LG already has a DAC in the V10 and is bringing another (from Bang & Olufsen!) as an option to the LG G5.

A DAC is a Digital-to-Analog Converter. We're going to focus on how things relate to your smartphone, but a lot of other things you probably have — like a DVD player or a computer — also have a DAC inside and they work the same way. A DAC has one task — convert digital audio information into an analog signal that can be sent out to a speaker or amplifier.

While that's the correct and simple definition of a DAC, it's important to understand the difference between digital audio data and analog signals to see why having a good DAC matters.


Galaxy Player

An analog signal is an electrical waveform that's analogous (see what I did there?) to the pressure of a sound wave that your ears can hear. Higher pressures are represented by higher voltage, and translate into higher frequencies and louder sounds. A microphone takes sounds that you can hear and turns them into an analog electrical signal. Speakers — or headphones or an amplifier — take that waveform and turn it back into sounds that you can hear. What happens between those two stages is where a DAC comes into play.

Every phone has a DAC. Every Bluetooth headset has a DAC. Every device that lets you listen to a digital audio file has a DAC.

A good example of how you can "store" an analog signal is using vinyl. A record's grooves force a needle to move, skip, jump and vibrate to create an analog waveform that's sent to an amp, which is made strong enough for a set of speakers to play. But that's hardly practical when you're looking for something portable. You need to store the audio information digitally if you want things to fit into your pocket.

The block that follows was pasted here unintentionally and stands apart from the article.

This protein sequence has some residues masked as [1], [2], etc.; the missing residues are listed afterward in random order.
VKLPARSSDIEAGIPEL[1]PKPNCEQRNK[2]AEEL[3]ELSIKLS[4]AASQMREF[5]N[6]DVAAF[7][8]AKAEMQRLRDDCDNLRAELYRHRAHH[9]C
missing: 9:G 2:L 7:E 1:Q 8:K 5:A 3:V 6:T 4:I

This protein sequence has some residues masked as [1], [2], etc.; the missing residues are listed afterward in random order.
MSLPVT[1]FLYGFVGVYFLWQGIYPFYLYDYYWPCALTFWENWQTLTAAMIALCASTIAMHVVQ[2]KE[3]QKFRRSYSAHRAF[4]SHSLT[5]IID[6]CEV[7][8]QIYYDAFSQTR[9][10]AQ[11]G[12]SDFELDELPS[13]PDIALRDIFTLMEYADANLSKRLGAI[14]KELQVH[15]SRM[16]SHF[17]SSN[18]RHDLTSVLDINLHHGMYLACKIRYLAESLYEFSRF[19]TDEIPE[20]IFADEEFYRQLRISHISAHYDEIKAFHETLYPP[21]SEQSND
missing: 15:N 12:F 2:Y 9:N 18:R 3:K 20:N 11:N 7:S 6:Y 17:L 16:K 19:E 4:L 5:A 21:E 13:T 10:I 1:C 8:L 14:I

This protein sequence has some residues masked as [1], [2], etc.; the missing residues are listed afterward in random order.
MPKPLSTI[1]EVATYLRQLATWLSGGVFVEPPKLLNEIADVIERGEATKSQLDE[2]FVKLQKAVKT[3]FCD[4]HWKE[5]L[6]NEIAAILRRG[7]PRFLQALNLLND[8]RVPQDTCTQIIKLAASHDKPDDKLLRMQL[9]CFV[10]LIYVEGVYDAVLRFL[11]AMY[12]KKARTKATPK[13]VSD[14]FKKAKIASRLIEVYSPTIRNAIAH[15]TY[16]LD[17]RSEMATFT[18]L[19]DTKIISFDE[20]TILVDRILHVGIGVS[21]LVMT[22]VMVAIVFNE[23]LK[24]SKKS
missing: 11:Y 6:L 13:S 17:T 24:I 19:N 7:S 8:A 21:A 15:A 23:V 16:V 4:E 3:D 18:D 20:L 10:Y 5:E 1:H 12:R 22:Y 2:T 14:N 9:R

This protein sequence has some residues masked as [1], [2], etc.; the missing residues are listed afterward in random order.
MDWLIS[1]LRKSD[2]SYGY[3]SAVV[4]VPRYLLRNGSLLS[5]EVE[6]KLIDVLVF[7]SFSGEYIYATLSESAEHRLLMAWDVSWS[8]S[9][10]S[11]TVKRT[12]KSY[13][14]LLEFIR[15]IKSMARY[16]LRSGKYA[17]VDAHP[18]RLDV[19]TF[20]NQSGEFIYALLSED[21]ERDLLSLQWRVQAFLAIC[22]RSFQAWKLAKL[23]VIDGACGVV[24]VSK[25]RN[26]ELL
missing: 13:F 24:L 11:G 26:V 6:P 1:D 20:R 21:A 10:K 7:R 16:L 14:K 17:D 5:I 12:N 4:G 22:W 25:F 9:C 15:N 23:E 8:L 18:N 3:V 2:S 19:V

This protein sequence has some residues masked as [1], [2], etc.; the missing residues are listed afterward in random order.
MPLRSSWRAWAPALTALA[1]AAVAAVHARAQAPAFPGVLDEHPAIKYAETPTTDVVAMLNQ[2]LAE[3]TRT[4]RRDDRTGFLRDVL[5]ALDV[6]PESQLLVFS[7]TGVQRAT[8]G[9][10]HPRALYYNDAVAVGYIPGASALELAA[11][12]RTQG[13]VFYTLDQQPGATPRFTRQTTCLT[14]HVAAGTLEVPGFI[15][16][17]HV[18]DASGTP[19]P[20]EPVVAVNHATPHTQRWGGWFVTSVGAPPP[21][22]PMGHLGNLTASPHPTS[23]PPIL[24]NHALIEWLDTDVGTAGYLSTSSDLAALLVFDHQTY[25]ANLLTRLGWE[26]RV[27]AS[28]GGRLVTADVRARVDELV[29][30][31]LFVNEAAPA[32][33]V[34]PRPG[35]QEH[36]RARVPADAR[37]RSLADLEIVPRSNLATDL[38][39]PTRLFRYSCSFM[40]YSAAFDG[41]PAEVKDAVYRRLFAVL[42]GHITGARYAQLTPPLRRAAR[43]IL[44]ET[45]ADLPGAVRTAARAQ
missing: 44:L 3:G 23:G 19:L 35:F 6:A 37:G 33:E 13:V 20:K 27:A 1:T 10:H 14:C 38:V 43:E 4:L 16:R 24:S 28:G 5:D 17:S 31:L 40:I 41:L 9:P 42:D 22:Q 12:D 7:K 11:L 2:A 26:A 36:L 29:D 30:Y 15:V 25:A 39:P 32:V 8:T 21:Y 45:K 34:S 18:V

To do that, you sample an analog signal over time, and store that data as 1s and 0s inside an audio file. CD-quality audio — 16-bit at 44,100 Hertz — creates audio samples up to 65,535 data points in size, 44,100 times per second. 24-bit audio can have up to 16,777,216 data points per sample, and 32-bit audio can have a whopping 4,294,967,296 points of data. The more data you store, and the more frequently you sample, the higher the file size and higher the audio quality. There are other variables like oversampling and floating-point numbers behind the science, but this is a basic breakdown.

"Lossy" file formats — like MP3 — take source audio and use compression algorithms that reduce the amount of data needed to produce a copy that's close to the original. Our CD quality example from above has its file size reduced by about 90 percent when converted to a 128 kbit/s MP3 file. It also will still sound OK to most people, which is the goal. By reducing the size of the file, streaming the audio also requires less network bandwidth and speed. But you still need a DAC to play it back because it's still a digital file.

When you play an audio file that's stored on your phone, the digital data is sent to a DAC to be converted into an analog signal that you can hear. Every phone has a DAC. Every Bluetooth headset has a DAC. Every device that lets you listen to a digital audio file has a DAC.

Not all DACs are created equally

NextBit Robin

The phone you have in your hands now also has a DAC in it. You plug in a set of headphones, or use the external speaker, and fire up an app that has sounds and you hear them. Even the little bloops and dings our phone make when we touch stuff or get a message require a DAC so that we can hear them. Every phone has a DAC — we just don't usually talk about it. (And in most cases they're not worth talking about.)